Conway community steps up to rebuild fire-damaged sugarhouse
CONWAY — When a “packed to the rafters” wood storage area at Boyden Bros. Sugarhouse caught fire Sunday, owner Howard Boyden was sure his maple business was about to go up in smoke.
“If we lost the sugarhouse, it would have put me out of business,” Boyden said. “There’s over $200,000 in there. It’s not insured; you just can’t get insurance for a sugarhouse.”
That could’ve meant the end of the business’ 50-year history. It was started by Boyden’s father and uncle in the 1960s. The other family business, Boyden Bros. Dairy, has been in operation for about 250 years, and is now run by Boyden’s cousins.
While Boyden won’t get a check for the sugarhouse damages, there’s one thing he could bank on — the selflessness of his friends, family, neighbors and fellow sugarers.
“This is community at its finest,” he said while about two dozen volunteers helped clean up the damage and repair the structure Monday.
“Howard’s well known as someone who’s always willing to help others,” said Nick Filler. “It’s no surprise that there are people here with nothing to do because there are already so many people helping.”
Boyden’s not used to being on the receiving end.
“I’ve been on the other end of something like this a lot,” Boyden said. “It’s humbling to have everyone helping me.”
While Boyden will rebuild, he’ll make one minor adjustment.
“I learned a lesson,” Boyden said. “I’ll never build a wood shed next to the sugarhouse again. I’ll haul it in by the pallet.”
Besides the destroyed woodshed and slightly damaged sugarhouse, losses were kept low.
“My sap tank was full, and that saved it,” he said.
He had to dump the 300 gallons of sap that it held.
“It was enough to make 15 gallons of syrup, but we could lose that much from a leaking sap line in the woods.”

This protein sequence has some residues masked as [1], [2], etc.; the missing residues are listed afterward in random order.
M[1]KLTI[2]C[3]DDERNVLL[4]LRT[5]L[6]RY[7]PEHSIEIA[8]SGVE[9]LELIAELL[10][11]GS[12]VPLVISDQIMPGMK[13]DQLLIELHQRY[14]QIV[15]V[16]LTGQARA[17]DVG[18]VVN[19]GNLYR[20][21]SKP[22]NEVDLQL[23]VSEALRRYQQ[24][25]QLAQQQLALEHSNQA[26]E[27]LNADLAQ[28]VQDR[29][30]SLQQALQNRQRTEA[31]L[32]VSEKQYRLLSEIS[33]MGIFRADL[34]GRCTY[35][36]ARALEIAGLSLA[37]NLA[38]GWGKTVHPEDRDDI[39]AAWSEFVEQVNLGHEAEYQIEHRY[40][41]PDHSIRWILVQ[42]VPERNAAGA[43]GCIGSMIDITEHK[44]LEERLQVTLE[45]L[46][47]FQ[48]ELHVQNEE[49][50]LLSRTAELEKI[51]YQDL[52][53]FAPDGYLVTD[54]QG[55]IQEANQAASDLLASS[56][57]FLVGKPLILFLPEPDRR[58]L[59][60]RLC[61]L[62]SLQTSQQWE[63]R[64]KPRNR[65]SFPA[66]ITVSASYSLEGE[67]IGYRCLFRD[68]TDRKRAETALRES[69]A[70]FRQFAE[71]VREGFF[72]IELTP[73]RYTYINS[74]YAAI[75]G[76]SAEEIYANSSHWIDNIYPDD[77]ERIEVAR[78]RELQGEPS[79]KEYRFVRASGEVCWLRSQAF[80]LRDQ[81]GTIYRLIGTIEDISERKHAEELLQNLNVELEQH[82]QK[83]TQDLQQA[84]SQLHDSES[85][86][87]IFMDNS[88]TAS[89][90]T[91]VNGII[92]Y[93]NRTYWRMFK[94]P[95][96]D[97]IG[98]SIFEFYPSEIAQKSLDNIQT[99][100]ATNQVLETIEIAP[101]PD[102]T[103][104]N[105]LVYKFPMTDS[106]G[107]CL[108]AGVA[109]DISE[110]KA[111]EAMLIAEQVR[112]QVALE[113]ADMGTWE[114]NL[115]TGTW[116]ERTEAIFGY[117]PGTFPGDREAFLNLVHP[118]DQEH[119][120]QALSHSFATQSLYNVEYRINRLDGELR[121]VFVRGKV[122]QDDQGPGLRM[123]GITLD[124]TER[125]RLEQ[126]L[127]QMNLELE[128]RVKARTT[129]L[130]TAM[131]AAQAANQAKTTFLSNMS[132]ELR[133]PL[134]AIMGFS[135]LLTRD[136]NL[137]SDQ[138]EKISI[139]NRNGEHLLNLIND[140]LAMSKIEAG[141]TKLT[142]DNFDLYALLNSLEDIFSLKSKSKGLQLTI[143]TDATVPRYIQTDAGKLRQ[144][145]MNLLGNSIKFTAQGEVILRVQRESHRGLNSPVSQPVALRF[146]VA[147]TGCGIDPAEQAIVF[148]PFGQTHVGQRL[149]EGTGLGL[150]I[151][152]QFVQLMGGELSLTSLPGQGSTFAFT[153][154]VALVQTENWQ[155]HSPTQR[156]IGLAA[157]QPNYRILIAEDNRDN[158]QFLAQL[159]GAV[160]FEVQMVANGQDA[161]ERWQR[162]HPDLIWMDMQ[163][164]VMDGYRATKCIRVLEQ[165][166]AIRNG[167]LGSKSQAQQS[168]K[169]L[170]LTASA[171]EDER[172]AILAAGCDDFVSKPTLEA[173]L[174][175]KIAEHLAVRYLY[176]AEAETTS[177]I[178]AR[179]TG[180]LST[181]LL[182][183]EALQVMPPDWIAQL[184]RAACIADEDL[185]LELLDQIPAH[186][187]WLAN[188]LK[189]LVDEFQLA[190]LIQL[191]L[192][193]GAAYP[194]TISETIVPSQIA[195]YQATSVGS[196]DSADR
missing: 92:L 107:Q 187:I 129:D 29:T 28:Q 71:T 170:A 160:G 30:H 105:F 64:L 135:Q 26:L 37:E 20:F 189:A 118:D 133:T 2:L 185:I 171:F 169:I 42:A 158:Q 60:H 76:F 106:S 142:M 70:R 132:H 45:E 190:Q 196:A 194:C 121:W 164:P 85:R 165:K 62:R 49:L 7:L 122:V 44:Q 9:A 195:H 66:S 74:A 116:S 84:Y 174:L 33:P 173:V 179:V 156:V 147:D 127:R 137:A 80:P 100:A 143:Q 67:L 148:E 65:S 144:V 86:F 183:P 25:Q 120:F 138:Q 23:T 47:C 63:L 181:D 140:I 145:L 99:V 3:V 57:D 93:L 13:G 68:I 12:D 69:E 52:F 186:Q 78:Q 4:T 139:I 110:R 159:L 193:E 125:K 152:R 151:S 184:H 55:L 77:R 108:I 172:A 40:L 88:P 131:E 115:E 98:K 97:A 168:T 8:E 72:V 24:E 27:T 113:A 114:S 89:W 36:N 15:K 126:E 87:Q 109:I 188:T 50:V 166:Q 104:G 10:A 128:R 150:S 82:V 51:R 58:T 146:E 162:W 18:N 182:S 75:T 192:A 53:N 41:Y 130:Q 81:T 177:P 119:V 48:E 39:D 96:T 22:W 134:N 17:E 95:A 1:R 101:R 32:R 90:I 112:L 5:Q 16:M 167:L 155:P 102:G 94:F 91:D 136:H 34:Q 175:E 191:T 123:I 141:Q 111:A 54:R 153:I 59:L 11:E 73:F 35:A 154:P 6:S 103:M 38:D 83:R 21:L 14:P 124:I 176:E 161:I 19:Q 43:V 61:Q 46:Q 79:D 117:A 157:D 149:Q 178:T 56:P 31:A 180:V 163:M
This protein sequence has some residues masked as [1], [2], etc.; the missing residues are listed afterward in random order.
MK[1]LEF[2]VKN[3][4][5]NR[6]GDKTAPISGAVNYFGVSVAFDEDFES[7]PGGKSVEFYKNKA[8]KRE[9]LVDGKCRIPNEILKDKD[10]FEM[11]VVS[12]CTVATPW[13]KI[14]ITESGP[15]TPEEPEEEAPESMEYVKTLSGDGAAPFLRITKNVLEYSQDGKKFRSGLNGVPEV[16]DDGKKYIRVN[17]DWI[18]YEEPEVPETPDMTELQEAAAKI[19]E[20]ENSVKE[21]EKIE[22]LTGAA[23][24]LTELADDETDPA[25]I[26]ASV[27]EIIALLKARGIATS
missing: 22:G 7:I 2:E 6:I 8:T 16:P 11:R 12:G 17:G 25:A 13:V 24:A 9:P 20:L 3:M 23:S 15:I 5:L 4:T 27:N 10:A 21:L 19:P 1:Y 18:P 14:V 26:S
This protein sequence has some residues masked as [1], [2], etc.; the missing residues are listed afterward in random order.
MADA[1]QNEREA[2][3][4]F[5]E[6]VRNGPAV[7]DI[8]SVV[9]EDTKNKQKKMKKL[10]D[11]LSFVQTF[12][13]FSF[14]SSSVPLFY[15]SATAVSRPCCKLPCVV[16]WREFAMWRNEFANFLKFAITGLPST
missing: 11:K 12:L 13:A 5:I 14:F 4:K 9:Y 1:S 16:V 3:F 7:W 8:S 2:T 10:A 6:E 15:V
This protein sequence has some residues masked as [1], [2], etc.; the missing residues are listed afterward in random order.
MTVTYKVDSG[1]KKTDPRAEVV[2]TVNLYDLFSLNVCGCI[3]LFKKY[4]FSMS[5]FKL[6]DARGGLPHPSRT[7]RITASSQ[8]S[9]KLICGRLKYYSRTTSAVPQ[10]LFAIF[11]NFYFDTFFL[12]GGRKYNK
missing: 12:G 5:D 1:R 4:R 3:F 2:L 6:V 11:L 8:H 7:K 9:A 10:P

The tank itself was a bit scorched, but Boyden’s confident he can clean it up and reuse it.
When the fire broke out Sunday, Boyden feared the worst.
“When I saw the fire, I went inside, got everyone out and told them we’re losing the building,” Boyden said. “I thought about it for a minute, then I said ‘no, we’re not losing it.’”
A former fire captain, Boyden went back in, grabbed a garden hose and started to spray down the partition between the burning woodshed and the main sugarhouse with his sap evaporator. Hose in hand, he waited for the Fire Department.
“It was the longest 10 minutes of my life,” he said.
He could slow the fire on his own, but couldn’t stop it. He’s sure it would have spread farther if a passerby hadn’t rushed to his aid.
“Stanley Ostrowski came by, grabbed my two big fire extinguishes and sprayed them underneath the door,” Boyden said. “The two of us were able to hold it at bay. I couldn’t have done it without him.”
As they fought the blaze, the former fire captain formulated a plan of attack, and was ready to advise the firefighters when they arrived.
“When they showed up, they never questioned me,” Boyden said. “They acted as if I was the incident commander. There’s a lot of respect both ways.”
With the right equipment, a good plan and some heavy-duty hoses, their teamwork was able to save most of the building.
Monday, they set to work with saws, hammers and dozens of hands, and were able to button up the building and protect it from the elements.
As long as it warms up enough for the sap to run, Boyden hopes to be boiling again by Thursday. Either way, he said, the sugarhouse will be open for retail.
Help the Boydens stay sweet by contributing to their rebuilding efforts here.